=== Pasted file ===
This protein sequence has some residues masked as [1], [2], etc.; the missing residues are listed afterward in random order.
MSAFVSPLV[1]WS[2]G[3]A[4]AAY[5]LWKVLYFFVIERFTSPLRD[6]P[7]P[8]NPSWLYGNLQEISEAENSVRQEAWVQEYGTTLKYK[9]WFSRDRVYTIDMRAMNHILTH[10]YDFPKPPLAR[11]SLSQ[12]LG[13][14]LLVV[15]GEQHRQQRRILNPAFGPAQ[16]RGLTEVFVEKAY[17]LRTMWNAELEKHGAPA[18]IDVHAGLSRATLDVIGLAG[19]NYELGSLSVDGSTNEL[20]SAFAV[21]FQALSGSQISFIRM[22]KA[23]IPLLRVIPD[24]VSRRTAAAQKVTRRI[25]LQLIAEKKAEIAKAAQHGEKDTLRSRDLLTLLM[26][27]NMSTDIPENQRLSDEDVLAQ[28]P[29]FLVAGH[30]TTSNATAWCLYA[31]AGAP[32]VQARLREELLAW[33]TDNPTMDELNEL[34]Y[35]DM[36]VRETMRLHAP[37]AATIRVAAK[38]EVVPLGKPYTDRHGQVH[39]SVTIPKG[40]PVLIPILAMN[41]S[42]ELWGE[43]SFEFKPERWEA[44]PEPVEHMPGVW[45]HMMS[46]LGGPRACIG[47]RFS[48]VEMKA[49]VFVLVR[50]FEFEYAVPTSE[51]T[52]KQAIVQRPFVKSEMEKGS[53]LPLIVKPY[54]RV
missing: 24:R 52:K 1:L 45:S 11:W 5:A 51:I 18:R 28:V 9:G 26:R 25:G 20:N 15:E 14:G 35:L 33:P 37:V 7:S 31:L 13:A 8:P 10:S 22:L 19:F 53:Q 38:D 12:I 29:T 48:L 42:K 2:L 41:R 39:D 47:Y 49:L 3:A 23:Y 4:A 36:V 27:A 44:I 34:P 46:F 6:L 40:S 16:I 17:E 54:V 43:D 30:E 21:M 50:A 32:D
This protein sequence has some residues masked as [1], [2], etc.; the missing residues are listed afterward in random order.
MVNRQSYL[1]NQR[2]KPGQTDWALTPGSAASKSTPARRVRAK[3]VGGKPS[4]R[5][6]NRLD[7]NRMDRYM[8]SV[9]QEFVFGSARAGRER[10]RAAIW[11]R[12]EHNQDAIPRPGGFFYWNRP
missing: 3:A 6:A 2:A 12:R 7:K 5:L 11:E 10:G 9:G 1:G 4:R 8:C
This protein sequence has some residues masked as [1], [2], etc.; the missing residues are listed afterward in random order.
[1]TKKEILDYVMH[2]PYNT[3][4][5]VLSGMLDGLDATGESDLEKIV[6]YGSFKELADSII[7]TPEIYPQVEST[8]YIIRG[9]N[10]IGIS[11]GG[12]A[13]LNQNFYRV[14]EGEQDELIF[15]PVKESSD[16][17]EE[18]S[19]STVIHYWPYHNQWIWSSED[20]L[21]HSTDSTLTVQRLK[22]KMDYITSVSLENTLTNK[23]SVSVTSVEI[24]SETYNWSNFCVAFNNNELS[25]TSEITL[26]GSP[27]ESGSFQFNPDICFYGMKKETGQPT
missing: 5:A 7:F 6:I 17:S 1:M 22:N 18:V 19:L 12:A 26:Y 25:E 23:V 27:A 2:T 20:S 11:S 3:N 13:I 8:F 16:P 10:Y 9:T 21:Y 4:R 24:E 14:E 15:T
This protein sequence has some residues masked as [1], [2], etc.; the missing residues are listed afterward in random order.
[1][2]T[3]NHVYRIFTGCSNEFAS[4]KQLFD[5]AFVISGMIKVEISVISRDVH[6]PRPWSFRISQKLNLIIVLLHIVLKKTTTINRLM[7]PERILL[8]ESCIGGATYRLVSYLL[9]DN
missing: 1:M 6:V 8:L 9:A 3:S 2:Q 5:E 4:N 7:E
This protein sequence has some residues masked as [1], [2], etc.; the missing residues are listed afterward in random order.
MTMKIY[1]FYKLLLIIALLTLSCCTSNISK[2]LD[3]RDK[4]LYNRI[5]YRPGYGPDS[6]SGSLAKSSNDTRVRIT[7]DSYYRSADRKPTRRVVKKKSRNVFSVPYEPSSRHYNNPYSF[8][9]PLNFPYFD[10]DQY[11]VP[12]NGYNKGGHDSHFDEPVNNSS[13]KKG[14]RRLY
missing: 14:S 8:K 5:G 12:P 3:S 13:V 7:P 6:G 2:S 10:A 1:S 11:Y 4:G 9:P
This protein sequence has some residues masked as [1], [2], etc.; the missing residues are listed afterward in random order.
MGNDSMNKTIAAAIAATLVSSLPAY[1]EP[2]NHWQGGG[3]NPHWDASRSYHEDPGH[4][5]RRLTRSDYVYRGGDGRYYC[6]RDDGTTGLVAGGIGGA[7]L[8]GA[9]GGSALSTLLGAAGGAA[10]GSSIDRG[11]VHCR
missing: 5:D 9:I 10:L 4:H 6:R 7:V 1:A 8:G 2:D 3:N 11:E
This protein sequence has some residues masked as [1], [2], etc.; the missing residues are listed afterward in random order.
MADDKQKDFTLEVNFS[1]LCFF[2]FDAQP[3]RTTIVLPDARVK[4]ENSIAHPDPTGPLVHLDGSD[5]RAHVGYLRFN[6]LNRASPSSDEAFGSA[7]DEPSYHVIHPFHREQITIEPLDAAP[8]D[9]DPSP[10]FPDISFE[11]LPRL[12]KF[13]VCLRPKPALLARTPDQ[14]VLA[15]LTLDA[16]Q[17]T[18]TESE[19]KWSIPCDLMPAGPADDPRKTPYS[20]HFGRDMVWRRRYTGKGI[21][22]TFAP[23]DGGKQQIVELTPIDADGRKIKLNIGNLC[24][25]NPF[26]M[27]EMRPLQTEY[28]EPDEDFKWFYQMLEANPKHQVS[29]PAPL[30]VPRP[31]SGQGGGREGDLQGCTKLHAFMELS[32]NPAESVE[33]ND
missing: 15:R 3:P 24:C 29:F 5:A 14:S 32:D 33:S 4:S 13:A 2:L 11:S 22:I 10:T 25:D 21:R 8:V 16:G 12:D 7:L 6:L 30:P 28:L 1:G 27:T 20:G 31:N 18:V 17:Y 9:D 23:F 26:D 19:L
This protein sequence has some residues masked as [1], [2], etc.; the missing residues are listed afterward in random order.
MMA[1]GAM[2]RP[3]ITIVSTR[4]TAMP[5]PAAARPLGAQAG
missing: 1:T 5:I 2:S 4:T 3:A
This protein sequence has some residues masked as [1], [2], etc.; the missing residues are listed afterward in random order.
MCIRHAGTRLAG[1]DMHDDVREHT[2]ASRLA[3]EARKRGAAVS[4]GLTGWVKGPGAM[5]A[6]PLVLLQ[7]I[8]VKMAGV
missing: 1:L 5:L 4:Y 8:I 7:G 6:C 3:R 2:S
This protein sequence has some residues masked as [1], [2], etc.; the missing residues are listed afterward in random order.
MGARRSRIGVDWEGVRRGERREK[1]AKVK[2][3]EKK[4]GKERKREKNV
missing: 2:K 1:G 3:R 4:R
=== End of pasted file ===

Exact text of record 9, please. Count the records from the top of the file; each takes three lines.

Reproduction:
This protein sequence has some residues masked as [1], [2], etc.; the missing residues are listed afterward in random order.
MCIRHAGTRLAG[1]DMHDDVREHT[2]ASRLA[3]EARKRGAAVS[4]GLTGWVKGPGAM[5]A[6]PLVLLQ[7]I[8]VKMAGV
missing: 1:L 5:L 4:Y 8:I 7:G 6:C 3:R 2:S